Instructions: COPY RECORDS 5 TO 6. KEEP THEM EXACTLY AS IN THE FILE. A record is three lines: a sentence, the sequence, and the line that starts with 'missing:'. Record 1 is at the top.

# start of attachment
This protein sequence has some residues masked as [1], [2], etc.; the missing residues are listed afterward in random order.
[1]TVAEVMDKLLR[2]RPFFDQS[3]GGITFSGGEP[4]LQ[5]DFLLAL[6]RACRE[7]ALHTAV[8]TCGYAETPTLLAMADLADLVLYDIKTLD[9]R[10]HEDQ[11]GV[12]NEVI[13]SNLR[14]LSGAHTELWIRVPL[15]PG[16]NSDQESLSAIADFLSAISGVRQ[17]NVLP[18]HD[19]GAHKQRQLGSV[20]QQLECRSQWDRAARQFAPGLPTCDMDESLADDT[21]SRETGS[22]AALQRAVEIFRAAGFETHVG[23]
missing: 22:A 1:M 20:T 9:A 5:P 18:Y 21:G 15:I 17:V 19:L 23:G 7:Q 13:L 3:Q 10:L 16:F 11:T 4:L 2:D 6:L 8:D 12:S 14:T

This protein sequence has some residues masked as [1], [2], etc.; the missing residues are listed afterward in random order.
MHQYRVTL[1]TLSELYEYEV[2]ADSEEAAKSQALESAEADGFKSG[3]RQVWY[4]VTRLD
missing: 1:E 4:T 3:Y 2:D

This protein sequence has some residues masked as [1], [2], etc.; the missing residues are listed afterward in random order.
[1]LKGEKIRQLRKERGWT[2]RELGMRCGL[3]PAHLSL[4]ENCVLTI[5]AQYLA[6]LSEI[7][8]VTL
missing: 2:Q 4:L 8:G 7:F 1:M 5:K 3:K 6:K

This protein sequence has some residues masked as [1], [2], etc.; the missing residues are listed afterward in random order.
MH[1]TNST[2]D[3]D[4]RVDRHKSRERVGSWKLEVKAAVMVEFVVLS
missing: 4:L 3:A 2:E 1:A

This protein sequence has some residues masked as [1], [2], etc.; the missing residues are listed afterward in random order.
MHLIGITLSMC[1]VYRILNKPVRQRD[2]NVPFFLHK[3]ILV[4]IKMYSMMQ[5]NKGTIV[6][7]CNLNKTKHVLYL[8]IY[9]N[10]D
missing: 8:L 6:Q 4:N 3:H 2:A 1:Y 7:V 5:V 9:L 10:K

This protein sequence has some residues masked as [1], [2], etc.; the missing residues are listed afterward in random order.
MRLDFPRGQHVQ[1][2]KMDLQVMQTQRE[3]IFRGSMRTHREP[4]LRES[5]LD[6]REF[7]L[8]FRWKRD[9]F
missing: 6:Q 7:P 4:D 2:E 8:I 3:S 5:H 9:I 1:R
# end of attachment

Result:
This protein sequence has some residues masked as [1], [2], etc.; the missing residues are listed afterward in random order.
MHLIGITLSMC[1]VYRILNKPVRQRD[2]NVPFFLHK[3]ILV[4]IKMYSMMQ[5]NKGTIV[6][7]CNLNKTKHVLYL[8]IY[9]N[10]D
missing: 8:L 6:Q 4:N 3:H 2:A 1:Y 7:V 5:V 9:L 10:K

This protein sequence has some residues masked as [1], [2], etc.; the missing residues are listed afterward in random order.
MRLDFPRGQHVQ[1][2]KMDLQVMQTQRE[3]IFRGSMRTHREP[4]LRES[5]LD[6]REF[7]L[8]FRWKRD[9]F
missing: 6:Q 7:P 4:D 2:E 8:I 3:S 5:H 9:I 1:R